Vinyasa may be a sort of yoga characterized by stringing postures together in order that you progress from one to a different, seamlessly, using breath. Commonly mentioned as “flow” yoga, it’s sometimes confused with “power yoga“.
Vinyasa classes offer a spread of postures and no two classes are ever alike. The opposite would be “fixed forms” like Bikram Yoga, which features an equivalent 26 postures in every class, or Ashtanga which has an equivalent sequence whenever.
Vinyasa Yoga helps to develop a more balanced body and prevent repetitive motion injuries that can happen if you are always doing the same thing every day.
In Vinyas yoga we enter into a posture, are there for a short time then leave.
While Vinyasa, or Vinyasa-Krama, dates back to the Vedic age—the earliest period of yoga thousands of years ago—it referred to a series, or sequence of steps, to make something sacred.
The movement practice of Vinyasa is said to begin with T Krishnamacharya who has had the largest influence on how yoga, in general, is practiced today.
Put all this together and Vinyasa, may be a breath initiated practice, that connects every action of our life with the intention of moving towards what’s sacred, or most vital to us.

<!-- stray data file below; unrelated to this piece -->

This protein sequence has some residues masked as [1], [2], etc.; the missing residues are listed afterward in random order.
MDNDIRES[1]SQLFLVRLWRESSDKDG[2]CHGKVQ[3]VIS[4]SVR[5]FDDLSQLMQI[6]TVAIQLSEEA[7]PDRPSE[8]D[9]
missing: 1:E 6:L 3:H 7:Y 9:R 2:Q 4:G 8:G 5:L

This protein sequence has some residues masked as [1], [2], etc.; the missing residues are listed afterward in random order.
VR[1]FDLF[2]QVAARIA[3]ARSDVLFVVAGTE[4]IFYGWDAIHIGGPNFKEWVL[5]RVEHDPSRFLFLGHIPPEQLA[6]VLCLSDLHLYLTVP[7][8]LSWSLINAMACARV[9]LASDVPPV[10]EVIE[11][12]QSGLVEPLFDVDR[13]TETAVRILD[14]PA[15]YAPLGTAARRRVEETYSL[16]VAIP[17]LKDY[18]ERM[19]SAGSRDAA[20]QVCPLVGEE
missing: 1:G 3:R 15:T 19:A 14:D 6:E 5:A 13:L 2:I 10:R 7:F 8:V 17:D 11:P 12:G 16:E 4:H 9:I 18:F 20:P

While Vinyasa Yoga is one of the most popular forms of the practice in the world today, it is not well understood.
“The Sanskrit word Vinyasa comes from a prefix vi, which suggests variation, and a suffix, nyasa, which suggests ‘within prescribed parameters.’” Srivatsa Ramaswami, student of Krishnamacharya for quite thirty years.
- Vinyasa Yoga connects one posture to the next using the breath. This can be thought of as linking or flowing into postures which is usually why it’s called “Flow Yoga”. The opposite of this is able to be an alignment based class where students engage with a posture, explore it for a period of your time then “break the posture” by coming out.
- “Transitions” are what connect one posture to another in Vinyasa. They are the in-between part. To move during a more graceful, connected way, allot even as much time developing skill within the transitions as you are doing within the asana.
- Vinyasa is synonymous with movement. Moving in and out of postures is that the obvious movement but even in stillness Vinyasa is represented by the beat of your heart and inhale/exhale of your breath.
- Ujjayi Breath is the breathing technique used. It is done by inhaling and exhaling during a rhythmic manner through the nose. The overall sensation is one of relaxation.
- Vinyasa practice generates heat and can add a cardiovascular component not always present in other forms of postural practice.